See מעשר כספים on the Hebrew Wikipedia.
The earliest sources for giving away 1/10th of one's profits is from Avraham and Yaakov.
Avraham, as it says (Breishit 14:20):
וַיִּתֶּן־ל֥וֹ מַעֲשֵׂ֖ר מִכֹּֽל׃
Yaakov, as it says (28:22):
וְכֹל֙ אֲשֶׁ֣ר תִּתֶּן־לִ֔י עַשֵּׂ֖ר אֲעַשְּׂרֶ֥נּוּ לָֽךְ׃
Another source is from Devarim 14:22 - עשר תעשר. Tosfot on Taanit 9a quotes Sifrei:
עשר תעשר את כל תבואת זרעך היוצא השדה שנה שנה אין לי אלא תבואת זרעך שחייב במעשר רבית ופרקמטיא וכל שאר רווחים מנין ת"ל את כל דהוה מצי למימר את תבואתך מאי כל לרבות רבית ופרקמטיא וכל דבר שמרויח בו
We learn from the extra word כל, all, that it applies to all income, not just fruits.
The Bach apparently says that while giving maaser is a "midat chasidut", a good thing, it is not halacha. (Source is given as Yoreh Deah 331. I don't have it with mefarshim, so i can't confirm.) The Taz states that it is actually a mitzvah d'oraita as part of maaser ani. Others (Tzitz Eliezer 9:1) say that it's only d'rabanan.
Rambam (Hilchot Matanot Aniyim 7:5) says that giving 1/10th is the middle ground as for how much money to give.
This site deals with this here:
It is clear that the verse is referring to the mitzvah of tithing produce that grows in the ground. What about tithing other forms of income and giving it to tzedaka? While there is a mitzvah to tithe this type of earning too, does the same guarantee .of reward, and permission to test Hashem, apply to maaser kesafim, as well.
The Shulchan Aruch (Yoreh De’ah, 247:4) implies that it does. He first says that it applies to any form of giving charity, and then he quotes an opinion that it applies only to maaser, which seems to imply that the contemporary practice of maaser kesafim is also included in this.
There are those (see Pischei Teshuvah, Y. D., 247:2) who question this, and hold that it applies only to tithing produce, and not to other forms of charity. According to this approach maaser kesafim is not really a tithe, but rather, simply a method for .calculating and distributing charity
This difference of opinion would seem to be rooted in the question of what the source for tithing income other than produce really is. Some hold that it is an obligation from the Torah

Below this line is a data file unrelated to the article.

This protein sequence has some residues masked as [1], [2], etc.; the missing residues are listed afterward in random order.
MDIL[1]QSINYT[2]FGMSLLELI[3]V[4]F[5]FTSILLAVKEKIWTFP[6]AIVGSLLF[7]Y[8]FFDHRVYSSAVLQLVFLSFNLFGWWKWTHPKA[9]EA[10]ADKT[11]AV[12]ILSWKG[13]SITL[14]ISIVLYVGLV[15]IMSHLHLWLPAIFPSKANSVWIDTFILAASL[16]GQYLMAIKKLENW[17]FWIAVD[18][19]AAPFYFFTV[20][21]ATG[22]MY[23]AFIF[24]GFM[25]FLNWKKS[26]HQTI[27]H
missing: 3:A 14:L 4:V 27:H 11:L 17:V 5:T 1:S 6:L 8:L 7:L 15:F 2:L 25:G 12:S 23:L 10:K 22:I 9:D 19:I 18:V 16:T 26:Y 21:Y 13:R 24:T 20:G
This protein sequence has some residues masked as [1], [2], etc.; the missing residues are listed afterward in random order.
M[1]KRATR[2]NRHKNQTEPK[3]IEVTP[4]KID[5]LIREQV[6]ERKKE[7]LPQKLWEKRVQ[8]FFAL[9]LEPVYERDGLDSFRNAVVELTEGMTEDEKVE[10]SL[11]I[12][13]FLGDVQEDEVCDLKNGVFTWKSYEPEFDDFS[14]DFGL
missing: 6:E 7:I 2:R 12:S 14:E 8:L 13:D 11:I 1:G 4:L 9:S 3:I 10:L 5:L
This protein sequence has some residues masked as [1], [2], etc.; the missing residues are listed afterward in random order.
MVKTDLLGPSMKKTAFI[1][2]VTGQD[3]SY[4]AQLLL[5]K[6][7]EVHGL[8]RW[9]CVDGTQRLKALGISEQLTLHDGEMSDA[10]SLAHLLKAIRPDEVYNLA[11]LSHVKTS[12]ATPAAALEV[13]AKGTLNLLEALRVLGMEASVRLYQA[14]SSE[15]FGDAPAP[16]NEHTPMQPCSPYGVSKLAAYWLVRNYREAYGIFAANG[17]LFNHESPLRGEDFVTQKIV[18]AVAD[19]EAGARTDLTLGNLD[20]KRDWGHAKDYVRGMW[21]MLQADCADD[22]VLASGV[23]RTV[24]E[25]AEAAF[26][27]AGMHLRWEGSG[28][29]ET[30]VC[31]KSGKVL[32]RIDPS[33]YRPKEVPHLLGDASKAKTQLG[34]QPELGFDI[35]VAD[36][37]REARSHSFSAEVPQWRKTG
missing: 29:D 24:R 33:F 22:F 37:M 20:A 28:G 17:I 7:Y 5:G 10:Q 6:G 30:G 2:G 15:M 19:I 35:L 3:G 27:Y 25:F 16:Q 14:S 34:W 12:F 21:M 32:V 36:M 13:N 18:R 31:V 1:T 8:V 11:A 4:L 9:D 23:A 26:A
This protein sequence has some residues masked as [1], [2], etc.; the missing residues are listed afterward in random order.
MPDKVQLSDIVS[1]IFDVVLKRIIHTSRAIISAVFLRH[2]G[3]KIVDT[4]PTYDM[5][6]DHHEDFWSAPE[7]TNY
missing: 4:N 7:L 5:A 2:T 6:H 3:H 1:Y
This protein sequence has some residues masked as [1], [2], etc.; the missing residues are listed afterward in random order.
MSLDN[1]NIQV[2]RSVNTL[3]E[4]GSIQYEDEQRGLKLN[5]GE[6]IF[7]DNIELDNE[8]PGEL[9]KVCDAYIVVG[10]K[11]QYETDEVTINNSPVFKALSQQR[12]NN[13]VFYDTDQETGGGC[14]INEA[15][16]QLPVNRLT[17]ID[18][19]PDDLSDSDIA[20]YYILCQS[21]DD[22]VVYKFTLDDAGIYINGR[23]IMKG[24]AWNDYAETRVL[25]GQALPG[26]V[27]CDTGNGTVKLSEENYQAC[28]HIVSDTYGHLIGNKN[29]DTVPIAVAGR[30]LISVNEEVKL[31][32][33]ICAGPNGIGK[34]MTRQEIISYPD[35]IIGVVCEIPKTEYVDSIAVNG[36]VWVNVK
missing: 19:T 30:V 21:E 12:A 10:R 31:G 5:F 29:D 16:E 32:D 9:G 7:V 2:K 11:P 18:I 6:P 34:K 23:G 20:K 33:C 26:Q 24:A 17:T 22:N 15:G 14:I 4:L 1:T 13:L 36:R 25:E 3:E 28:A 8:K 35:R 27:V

(Tosefos to Taanis 9a quoting Sifri; Shaar Ephraim, 84), while others hold that it is an obligation miderabbanan (see Chavos Yair, 224; Teshuvah Me’ahavah, I:86). A third opinion (Bach, Y D., 331; this seems to be the consensus of the later poskim – see She’elas Yaavetz, I:1,3,6) holds that maaser kesafim is actually not an obligation but rather merely a custom. This dispute has a number of ramifications, and one of them would seem to be the point that we mentioned previously. If the obligation of Maaser kesafim is min HaTorah then it might be included in the permissibility to test Hashem, like other forms of maaser, whereas if is merely a method of separating funds to be distributed to charity, it might not be included in this special dispensation.
However, Ahavas Chessed (18) proves that even if Maaser kesafim is only miderabbanan, it would still be included in the special dispensation to test Hashem. This is apparent from the fact that the navi Malachi, who declared that it is permitted to test Hashem with the mitzvah of maaser, lived at the period of beginning of the second Beis Hamikdash. According to the Gemora
(Yevamos 82b) the mitzvah of tithing produce did not apply min haTorah at that time. As such, when Malachi taught that the prohibition of testing Hashem does not apply to maaser, it must have been a reference to the mitzvah of “,tithing all forms of income. In fact, implies the Ahavas Chessed, since the verse says, “and there will be food in My house the main point seems to be providing for the poor in general, and Torah scholars in particular, as they are those who reside in “Hashem’s house.” In that case, the verse in Malachi would even apply to the general mitzvah of charity, and not only maaser kesafim. Indeed, the consensus of the later authorities appears to be that one may indeed apply ,this test to any type of tzedaka (Radvaz, Matnos Aniyim, 7:10; Maharsha Pesachim 8a; Chasam Sofer, ibid; Aruch Hashulchan), as per the first opinion.